During the past 3 decades, Northern Bobwhite (Colinus virginianus; hereafter, bobwhite(s)) populations have decreased throughout most of their distribution. A variety of factors have been attributed as the cause for this decline including changes in land use, agricultural intensification, increased predation, and high chick mortality. We assessed fourth-order habitat selection of broods in south Florida to develop predictions of management strategies that favor bobwhite brood success. We analyzed canopy coverage at actual brood locations versus both random-within MCP home range locations and random-outside MCP home range locations. Average home range size was 5.53 ± 2.43 ha. Our data suggests that no single vegetation type can be used to predict use by bobwhite broods. The models we evaluated using Akaike’s Information Criterion (AIC) supports this belief. We also observed sod-forming grasses and forbs as the most prevalent vegetation types at brood and random-within MCP home range locations. Broad-leaved woody vegetation and legumes were more prevalent at brood locations than random locations. Our research demonstrates that plant community diversity is likely more important than a single functional group of plants. We believe that, at the ranch level, a combination of vegetation management within pastures, as well as large-scale management increasing interspersion of desirable vegetation communities will provide bobwhites quality habitat during all periods of their life cycle.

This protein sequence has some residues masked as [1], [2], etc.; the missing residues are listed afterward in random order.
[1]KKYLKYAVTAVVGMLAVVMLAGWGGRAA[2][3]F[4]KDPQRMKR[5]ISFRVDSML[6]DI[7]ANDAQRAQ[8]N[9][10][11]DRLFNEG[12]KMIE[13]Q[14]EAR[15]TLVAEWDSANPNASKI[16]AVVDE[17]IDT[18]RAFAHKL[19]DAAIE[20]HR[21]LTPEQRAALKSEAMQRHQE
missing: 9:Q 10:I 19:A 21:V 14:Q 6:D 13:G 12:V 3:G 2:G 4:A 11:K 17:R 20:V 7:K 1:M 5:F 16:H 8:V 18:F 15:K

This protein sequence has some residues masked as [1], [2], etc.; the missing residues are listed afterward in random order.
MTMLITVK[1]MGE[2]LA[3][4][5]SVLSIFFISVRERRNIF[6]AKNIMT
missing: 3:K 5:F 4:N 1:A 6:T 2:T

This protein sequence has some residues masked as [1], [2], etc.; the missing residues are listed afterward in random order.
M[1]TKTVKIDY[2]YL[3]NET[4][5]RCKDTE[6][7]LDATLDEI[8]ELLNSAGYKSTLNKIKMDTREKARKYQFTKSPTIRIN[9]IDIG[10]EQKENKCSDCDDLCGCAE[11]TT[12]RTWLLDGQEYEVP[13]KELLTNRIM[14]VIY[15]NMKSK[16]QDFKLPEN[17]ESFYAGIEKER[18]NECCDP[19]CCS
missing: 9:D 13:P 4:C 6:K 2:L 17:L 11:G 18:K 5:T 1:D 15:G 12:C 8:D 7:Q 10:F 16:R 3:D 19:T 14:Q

Martin, Nevena; Martin, James A.; and Carroll, John P.
"Northern Bobwhite Brood Habitat Selection in South Florida,"
National Quail Symposium Proceedings: Vol. 6
, Article 11.
Available at: http://trace.tennessee.edu/nqsp/vol6/iss1/11